This report on the Snowy Owls in NJ and the recent winter storm, from Scott Weidensaul:
... When the storm was still well out to sea off the mid-Atlantic, the high winds and heavy snow that hit New Jersey (18 inches in Cape May, according to some of the SNOWstorm team yesterday) were westerly. And that, Jim [Verhagen] said, makes all the difference to the snowy owls he observes there all winter.
“Nor’easters destroy and confuse everything on the coast,” Jim wrote. “West wind, though, is the life force, and the wind that the beach and its wildlife is probably best adapted for. I like to say ‘West is the best!’ I never miss a good west/northwest day! Northeast is the worst, and the owls struggle in it.”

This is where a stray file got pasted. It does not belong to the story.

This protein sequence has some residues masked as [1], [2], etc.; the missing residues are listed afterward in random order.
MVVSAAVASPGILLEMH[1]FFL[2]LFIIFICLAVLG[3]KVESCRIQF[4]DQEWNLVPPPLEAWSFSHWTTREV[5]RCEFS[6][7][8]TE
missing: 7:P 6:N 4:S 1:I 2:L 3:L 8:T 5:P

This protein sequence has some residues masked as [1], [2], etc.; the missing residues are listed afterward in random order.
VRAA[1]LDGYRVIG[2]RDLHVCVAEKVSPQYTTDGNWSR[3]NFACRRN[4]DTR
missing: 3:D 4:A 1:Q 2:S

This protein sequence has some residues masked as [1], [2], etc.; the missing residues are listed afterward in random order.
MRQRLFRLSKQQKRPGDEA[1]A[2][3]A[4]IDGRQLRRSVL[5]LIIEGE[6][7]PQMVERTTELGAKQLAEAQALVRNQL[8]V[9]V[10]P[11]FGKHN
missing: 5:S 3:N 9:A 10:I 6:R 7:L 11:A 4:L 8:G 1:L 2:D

“We have had a few gale-force west wind events already this winter, and the Holgate crew thrived in it. I’ve been out with them in 40+ [mph] west wind. They fly a bit funny, but hunt well and expertly. They actually gain an extreme advantage over the ducks. The deep freeze crowds the ducks in the bay, and just before the storm in the deep cold I was finding ducks ‘in shock’ washed up on the shore recovering. It was a bonanza for the owls. Strong west winds also make the ducks more likely to ‘trip’ when they try to escape a gliding owl at the last second.”
“The chaos plus heavy precipitation can still cause the drowning and navigation risks you mention generally. But my overall sense, having watched them on the beach in all kinds of weather, is that they are probably much more safe in this one, and may even be getting extra duck or two. If this were a nor’easter I’d be saying the opposite.”
The link is here. (The photo above is copyright Jim Verhagen.)